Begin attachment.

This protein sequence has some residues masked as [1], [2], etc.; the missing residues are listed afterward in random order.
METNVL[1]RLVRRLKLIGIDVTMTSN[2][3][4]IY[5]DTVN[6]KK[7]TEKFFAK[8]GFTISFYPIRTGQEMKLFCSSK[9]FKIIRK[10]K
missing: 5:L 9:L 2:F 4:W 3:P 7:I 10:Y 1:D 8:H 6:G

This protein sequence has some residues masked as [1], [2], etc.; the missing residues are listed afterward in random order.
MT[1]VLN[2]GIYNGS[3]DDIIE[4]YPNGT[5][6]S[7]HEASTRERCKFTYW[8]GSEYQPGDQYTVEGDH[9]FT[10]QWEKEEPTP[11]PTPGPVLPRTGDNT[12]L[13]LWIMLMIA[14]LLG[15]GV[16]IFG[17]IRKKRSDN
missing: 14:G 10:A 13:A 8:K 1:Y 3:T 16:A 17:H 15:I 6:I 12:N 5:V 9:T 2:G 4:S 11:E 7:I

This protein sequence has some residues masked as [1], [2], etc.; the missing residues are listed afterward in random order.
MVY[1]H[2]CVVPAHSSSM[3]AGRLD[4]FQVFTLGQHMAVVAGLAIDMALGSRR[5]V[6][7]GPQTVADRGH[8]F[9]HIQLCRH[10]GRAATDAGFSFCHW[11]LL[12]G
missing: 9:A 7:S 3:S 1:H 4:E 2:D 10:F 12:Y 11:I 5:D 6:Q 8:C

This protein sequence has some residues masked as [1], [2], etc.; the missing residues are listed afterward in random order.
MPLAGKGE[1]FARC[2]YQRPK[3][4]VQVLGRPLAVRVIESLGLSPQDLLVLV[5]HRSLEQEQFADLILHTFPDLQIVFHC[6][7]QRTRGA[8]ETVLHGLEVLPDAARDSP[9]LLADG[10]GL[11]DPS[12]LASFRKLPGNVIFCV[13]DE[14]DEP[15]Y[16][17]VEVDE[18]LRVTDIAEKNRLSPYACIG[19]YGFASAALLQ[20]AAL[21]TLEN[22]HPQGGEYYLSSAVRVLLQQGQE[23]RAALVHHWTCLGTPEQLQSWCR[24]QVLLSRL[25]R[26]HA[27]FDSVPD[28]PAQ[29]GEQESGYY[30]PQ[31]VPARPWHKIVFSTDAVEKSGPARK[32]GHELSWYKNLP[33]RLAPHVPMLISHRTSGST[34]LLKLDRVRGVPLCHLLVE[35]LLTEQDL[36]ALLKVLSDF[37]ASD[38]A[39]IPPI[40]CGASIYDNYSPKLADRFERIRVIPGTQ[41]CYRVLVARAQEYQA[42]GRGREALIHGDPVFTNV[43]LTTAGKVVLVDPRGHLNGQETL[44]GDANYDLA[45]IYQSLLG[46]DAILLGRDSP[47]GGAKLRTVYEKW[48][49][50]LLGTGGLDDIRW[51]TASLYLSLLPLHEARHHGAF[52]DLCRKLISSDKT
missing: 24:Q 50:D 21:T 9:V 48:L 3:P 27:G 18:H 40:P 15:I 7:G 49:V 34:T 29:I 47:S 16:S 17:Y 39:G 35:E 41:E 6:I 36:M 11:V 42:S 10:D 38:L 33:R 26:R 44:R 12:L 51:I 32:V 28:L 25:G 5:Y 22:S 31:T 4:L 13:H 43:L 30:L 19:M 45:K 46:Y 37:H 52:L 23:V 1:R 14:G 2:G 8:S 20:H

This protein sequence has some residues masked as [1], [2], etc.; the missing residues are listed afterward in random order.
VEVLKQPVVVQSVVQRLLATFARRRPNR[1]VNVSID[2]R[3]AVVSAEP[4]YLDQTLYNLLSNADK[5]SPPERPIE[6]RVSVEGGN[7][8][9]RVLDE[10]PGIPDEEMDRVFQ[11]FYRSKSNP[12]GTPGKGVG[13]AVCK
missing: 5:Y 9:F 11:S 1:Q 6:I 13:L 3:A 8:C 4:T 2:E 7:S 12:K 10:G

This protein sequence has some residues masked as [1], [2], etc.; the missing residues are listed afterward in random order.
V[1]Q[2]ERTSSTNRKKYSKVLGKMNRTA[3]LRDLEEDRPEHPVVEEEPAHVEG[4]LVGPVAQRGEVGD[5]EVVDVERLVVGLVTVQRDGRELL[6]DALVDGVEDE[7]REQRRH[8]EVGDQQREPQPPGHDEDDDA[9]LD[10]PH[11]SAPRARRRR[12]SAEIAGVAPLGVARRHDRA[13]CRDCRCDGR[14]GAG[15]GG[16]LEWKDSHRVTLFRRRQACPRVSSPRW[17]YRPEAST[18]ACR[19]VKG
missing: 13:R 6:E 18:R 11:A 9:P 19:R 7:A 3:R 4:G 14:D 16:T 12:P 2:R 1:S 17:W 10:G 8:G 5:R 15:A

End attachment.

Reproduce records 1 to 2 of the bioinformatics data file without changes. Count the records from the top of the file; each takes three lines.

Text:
This protein sequence has some residues masked as [1], [2], etc.; the missing residues are listed afterward in random order.
METNVL[1]RLVRRLKLIGIDVTMTSN[2][3][4]IY[5]DTVN[6]KK[7]TEKFFAK[8]GFTISFYPIRTGQEMKLFCSSK[9]FKIIRK[10]K
missing: 5:L 9:L 2:F 4:W 3:P 7:I 10:Y 1:D 8:H 6:G

This protein sequence has some residues masked as [1], [2], etc.; the missing residues are listed afterward in random order.
MT[1]VLN[2]GIYNGS[3]DDIIE[4]YPNGT[5][6]S[7]HEASTRERCKFTYW[8]GSEYQPGDQYTVEGDH[9]FT[10]QWEKEEPTP[11]PTPGPVLPRTGDNT[12]L[13]LWIMLMIA[14]LLG[15]GV[16]IFG[17]IRKKRSDN
missing: 14:G 10:A 13:A 8:K 1:Y 3:T 16:A 17:H 15:I 6:I 12:N 5:V 9:T 2:G 4:S 11:E 7:I